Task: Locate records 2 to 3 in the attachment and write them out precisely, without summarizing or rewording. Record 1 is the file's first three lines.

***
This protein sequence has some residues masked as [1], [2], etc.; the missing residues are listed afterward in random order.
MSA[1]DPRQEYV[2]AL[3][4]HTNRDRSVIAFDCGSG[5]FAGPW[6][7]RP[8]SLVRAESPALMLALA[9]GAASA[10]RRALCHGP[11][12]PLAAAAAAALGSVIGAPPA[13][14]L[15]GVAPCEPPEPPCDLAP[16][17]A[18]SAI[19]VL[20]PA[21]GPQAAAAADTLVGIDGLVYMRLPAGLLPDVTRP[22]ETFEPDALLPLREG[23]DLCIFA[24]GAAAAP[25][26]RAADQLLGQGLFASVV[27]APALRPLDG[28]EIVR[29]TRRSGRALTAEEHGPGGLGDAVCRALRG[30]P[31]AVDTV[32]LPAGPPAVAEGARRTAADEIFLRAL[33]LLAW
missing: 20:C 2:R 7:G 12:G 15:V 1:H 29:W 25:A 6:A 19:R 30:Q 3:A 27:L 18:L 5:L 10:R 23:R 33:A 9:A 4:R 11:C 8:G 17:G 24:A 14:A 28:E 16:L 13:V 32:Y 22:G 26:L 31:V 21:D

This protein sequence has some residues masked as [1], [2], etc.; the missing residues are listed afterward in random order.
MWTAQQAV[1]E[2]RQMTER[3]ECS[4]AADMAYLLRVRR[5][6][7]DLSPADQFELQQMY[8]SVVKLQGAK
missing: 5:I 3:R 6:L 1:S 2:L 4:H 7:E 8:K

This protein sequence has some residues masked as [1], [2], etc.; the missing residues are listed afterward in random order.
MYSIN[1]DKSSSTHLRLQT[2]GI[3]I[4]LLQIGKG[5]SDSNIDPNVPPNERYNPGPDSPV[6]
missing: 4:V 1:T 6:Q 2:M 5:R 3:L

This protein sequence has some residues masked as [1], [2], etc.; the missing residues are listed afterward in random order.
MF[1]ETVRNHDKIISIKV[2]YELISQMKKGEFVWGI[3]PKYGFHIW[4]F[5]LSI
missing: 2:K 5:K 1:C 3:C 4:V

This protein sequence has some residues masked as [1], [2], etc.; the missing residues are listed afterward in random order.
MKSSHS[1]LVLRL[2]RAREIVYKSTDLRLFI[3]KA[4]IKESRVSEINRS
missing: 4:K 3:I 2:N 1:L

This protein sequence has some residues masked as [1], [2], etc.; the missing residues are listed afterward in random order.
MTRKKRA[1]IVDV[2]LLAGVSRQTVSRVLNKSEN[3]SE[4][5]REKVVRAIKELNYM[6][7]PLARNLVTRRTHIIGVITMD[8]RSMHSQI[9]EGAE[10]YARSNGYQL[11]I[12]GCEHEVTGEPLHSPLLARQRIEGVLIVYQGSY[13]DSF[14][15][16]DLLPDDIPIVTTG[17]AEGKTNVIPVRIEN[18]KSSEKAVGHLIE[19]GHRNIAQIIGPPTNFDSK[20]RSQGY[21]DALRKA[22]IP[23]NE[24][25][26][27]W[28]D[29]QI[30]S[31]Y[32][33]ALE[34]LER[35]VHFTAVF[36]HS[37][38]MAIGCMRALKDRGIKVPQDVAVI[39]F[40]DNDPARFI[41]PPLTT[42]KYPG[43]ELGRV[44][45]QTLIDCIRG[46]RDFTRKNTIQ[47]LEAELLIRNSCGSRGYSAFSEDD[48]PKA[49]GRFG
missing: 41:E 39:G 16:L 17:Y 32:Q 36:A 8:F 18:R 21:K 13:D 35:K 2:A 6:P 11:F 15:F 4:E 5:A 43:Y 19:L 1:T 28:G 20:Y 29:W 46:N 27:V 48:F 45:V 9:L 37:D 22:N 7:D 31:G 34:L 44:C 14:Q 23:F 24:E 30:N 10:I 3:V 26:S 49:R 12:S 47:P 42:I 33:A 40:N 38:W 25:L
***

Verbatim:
This protein sequence has some residues masked as [1], [2], etc.; the missing residues are listed afterward in random order.
MWTAQQAV[1]E[2]RQMTER[3]ECS[4]AADMAYLLRVRR[5][6][7]DLSPADQFELQQMY[8]SVVKLQGAK
missing: 5:I 3:R 6:L 1:S 2:L 4:H 7:E 8:K

This protein sequence has some residues masked as [1], [2], etc.; the missing residues are listed afterward in random order.
MYSIN[1]DKSSSTHLRLQT[2]GI[3]I[4]LLQIGKG[5]SDSNIDPNVPPNERYNPGPDSPV[6]
missing: 4:V 1:T 6:Q 2:M 5:R 3:L